One of the best of the several remembrances I have of my grandfather is playing checkers with him on a small table he made. I’m not sure when he made it… but it was in our house for as long as I can remember… so it easily pre-dated my arrival in the world.
He made it square with a top a bit larger than a checkerboard. The table had a drawer in it where the checkers could be stored and since the legs were so long there was a square brace which resembled a shelf about a foot from the floor. The top had a nice border around it and in the center my grandfather had inlaid squares of two different colored woods… which served to be the playing surface for the checkers.
I even know when we played that particular game together. It was when I had the chicken pox in second grade. I remember the day vividly because it was on a rare Sunday morning… one… because of the chicken pox… I had to stay home from Sunday school.
My grandfather was raised and lived in an entirely different world and as such never learned to drive a car. So… my Dad went and got him and he took care of me while my parents went to church. It is one of the last remembrances I have of him. It is a good memory.
Not long after that Dad took him to the Altoona VA hospital where he struggled fatally with Parkinson’s. I’m not sure how long he was in the hospital… but I was 12 when he died. In those final years… my Dad only let me visit him once in his hospital room. Something about I was too young to be permitted to go any farther than the waiting room.
When Dad knew he only had a few hours to live he snuck me in to see him… which given my grandfather’s poor condition may not have been the best way for me to make a final memory of the man with whom I had played checkers four years before.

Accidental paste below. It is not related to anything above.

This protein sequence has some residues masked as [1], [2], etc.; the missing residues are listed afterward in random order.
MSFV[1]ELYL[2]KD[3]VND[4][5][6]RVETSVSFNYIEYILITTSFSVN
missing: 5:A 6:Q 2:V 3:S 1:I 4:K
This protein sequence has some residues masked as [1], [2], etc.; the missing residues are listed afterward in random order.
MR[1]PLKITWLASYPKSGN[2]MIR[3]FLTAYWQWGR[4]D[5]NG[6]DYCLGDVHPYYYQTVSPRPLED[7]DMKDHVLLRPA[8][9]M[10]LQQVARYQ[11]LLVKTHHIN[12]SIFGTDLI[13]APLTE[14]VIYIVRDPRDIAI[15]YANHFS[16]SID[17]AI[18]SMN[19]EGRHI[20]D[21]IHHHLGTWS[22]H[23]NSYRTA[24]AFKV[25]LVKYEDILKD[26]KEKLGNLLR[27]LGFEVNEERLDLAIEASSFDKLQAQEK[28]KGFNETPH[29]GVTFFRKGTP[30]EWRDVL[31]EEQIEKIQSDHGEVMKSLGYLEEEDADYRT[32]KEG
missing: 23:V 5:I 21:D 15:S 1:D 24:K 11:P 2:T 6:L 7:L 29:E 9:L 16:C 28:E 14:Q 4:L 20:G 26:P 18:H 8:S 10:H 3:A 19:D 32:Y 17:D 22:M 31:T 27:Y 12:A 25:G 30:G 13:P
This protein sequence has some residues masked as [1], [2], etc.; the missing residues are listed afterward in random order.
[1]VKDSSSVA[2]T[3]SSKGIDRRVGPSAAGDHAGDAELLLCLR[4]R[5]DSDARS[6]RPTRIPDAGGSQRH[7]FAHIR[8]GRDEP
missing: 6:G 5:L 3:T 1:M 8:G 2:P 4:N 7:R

As I said my grandfather was a man from another time. A man’s man… who picked favorites… again… not necessarily the right thing to do in our eyes today. But the up-side of that… was that I was his favorite grandchild. So… when my cousins and I get together… the stories they tell about how Pop Blanchard treated them… don’t have happy endings.
All but my last memory of him was good. He was kind and loving to me and gave me a lot of precious mementos… things that were his… family heirlooms. He didn’t give me the table, though… he gave that to my parents.
I found it a number of years ago in my parent’s basement. I recognized it immediately… what was left of it. I guess my parents decided they didn’t have a use for it anymore. Unfortunately… dampness had been hard on it. The veneer on part of it was beyond hope and the rest of it was simply left to fall apart. So I took it completely apart… restored what I could… and rebuilt it.
When I consider what tools my grandfather had to make the items he made from wood… compared to what tools I have… I marvel at the quality of the items which were made by him. He was a great craftsman with wood.
It even looks like the checkers… I have… that went with the table… were hand-made of wood. I doubt they were made by him… as he would have told me if they were… in fact he was the kind of man who might have told me that he made them… even if he hadn’t. But since I don’t know one way or the other… for all I know maybe they were.
I think that checkers is a really good game to play with your grandfather. The rules are fairly simple and the game can be challenging. Okay it’s not all that challenging compared to what is available out there today… but it is challenging enough for me. But not for my sons…
Please come back tomorrow, Dear Ones, as the Preacher continues his game story. You won’t want to miss a single day. He’s taking us to the cross where the soldiers played games to while away the time they had to wait for the crucified to die.
With the Preacher,